Mourning Alice Morgan

Mourning Alice Morgan

Founder of city’s MLK Day celebrations dies at 75.

Alice Morgan, left, in an undated photo, as the first woman and first African American to serve on the Alexandria Planning Commission.

Alice Morgan, left, in an undated photo, as the first woman and first African American to serve on the Alexandria Planning Commission. Photo contributed


Alice Morgan, a 2015 Living Legend of Alexandria, died Nov. 4 at the age of 75.


Alice Morgan, a great-niece of Maggie L. Walker, in front of Walker’s exhibit in the National Museum of African American History and Culture in Washington, D.C.

Alice Morgan was known for many things. She founded the city’s Martin Luther King Jr. memorial celebration and was the first woman and first African American to serve on the Alexandria Planning Commission. But to her daughter, Morgan was known for her coffee gatherings.

“When I think about mom, I think about the coffee’s she used to host at our house,” said Morgan’s daughter Arvette Reid. “Political candidates would sit in our living room and answer questions from a standing room only crowd that mom had gathered from the community. That taught me early on the importance of being active in your community.”

Morgan, who dedicated more than 50 years to community service in Alexandria, died Nov. 4 of congestive heart failure at Leewood Healthcare Center. She was 75.

“Alice was very important to the fabric of the city in so many ways,” said Donna Walker James, who worked with Morgan on the board of Agenda:Alexandria. “From being on the Planning Commission to running the MLK Day celebrations for many, many years, she had a great impact on our city.”

Morgan was born July 17, 1943, the eldest of four children born to Elmore W. Johnson Jr. and Fannye Mae Quarles Johnson. She grew up in Richmond and graduated from Maggie L. Walker High School which was named for her grandfather’s half-sister.

“Aunt Maggie has an exhibit in the Smithsonian African American Museum and a statue on Broad Street in Richmond,” Reid said. “She was an inspiration to my mother.”

Morgan went on to earn a B.A. from Virginia Union University and a Master’s Degree in Social Work from Virginia Commonwealth University. Her career spanned several decades and included work at Central State Hospital in Petersburg, Va.; Prince William County Welfare Department in Manassas; Hopkins House in Alexandria; and St. Elizabeth’s Hospital in Washington, D.C., where she retired in 2002 after 30 years of service.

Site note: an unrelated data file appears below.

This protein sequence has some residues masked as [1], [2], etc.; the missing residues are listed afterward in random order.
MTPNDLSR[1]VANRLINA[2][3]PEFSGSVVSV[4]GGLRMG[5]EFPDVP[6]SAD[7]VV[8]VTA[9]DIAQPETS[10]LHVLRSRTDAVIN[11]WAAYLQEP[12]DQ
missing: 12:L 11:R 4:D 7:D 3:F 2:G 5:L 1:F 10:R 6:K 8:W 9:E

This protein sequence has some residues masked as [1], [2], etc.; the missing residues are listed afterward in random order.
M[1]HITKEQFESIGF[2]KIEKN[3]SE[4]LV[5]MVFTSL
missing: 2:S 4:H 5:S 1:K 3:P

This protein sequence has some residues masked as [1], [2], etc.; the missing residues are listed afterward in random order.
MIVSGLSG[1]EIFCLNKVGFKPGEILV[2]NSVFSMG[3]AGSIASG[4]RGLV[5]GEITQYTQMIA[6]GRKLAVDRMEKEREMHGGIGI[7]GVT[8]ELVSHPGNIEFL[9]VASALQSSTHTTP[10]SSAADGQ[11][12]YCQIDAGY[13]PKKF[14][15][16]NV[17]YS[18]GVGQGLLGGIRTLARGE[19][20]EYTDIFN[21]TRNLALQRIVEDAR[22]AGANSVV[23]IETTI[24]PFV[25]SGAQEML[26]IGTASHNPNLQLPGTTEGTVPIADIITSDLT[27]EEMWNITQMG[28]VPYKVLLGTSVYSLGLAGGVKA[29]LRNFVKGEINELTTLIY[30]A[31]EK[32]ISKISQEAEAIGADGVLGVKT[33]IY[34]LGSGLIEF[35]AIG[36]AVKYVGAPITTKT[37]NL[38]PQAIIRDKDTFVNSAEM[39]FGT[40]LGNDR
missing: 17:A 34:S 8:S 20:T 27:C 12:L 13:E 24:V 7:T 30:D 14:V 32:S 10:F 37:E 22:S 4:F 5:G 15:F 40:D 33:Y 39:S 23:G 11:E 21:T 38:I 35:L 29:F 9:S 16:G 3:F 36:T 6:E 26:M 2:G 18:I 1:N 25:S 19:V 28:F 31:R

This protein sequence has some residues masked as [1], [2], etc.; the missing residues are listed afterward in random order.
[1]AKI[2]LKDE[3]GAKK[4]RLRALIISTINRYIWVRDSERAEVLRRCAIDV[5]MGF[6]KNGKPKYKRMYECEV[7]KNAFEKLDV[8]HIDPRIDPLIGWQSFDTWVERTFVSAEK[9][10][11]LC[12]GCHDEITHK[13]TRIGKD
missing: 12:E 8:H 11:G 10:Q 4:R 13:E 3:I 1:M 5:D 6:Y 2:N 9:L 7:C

In 1980, Morgan was one of 25 people selected nationwide for an Intergovernmental Management Program sponsored by the Department of Health and Human Services. During this time she earned a Master’s Degree in Public Administration from the University of Southern California Washington Center.

As a young bride, Morgan first moved to Alexandria in 1967 and focused her community involvement on affordable housing, senior citizen advocacy and affordable health care. Volunteer activities included the Alexandria Tenants’ Council, the Alexandria Boys Club and the Legal Aid Society. She served on the Police Community Relations Task Force, the board of the Alexandria Mental Health Association and the local chapter of the National Conference of Christians and Jews.

Named a Living Legend of Alexandria in 2015, Morgan served on the Living Legends board from 2010 to 2013. During her time serving on the board of Agenda:Alexandria she organized programs on African American history, affordable housing and immigration.

Morgan initiated Alexandria’s Martin Luther King Memorial Service in 1973. She went on to volunteer as chair for 34 of the next 35 years before retiring in 2008.

Other awards include the 2010 Marguerite Payez Lifetime Achievement Award, presented by the Alexandria Commission on Women, which cited Morgan as the first African American woman to run for City Council in 1979. Although not elected, her candidacy spurred the involvement of other African American women in politics and community engagement. In 2012, she received the President’s Volunteer Service Award for Community Service in Alexandria.

Morgan was preceded in death by her brothers Elmore Johnson and James “Paz” Johnson. She is survived by her husband of nearly 52 years, Wilson Miles Morgan, her sister Zenobia “Puddin” Johnson, her son Weldon “Donnie” Morgan (Rusha), her daughter Arvette Reid (Tom) and grandchildren, W. Miles Morgan, Alexandra “Zan” Morgan, Jarren Morgan Reid and Sovay Alyce Reid.

“Mom’s life was a reminder to me that you need to be active,” said Reid, who currently serves on the board of Senior Services of Alexandria. “And it was important to her that politicians heard the voice of the black community. I saw her make history in our living room.”

A memorial service will be held Friday, Nov. 9 at Mt. Zion Baptist Church, 3500 19th St. South, in Arlington. Visitation will begin at 10 a.m. with a celebration of life service at 11 a.m. Interment will take place at Ivy Hill Cemetery followed by the repast at the Departmental Progressive Club, 411 Gibbon St.

In lieu of flowers, donations may be made to Senior Services of Alexandria,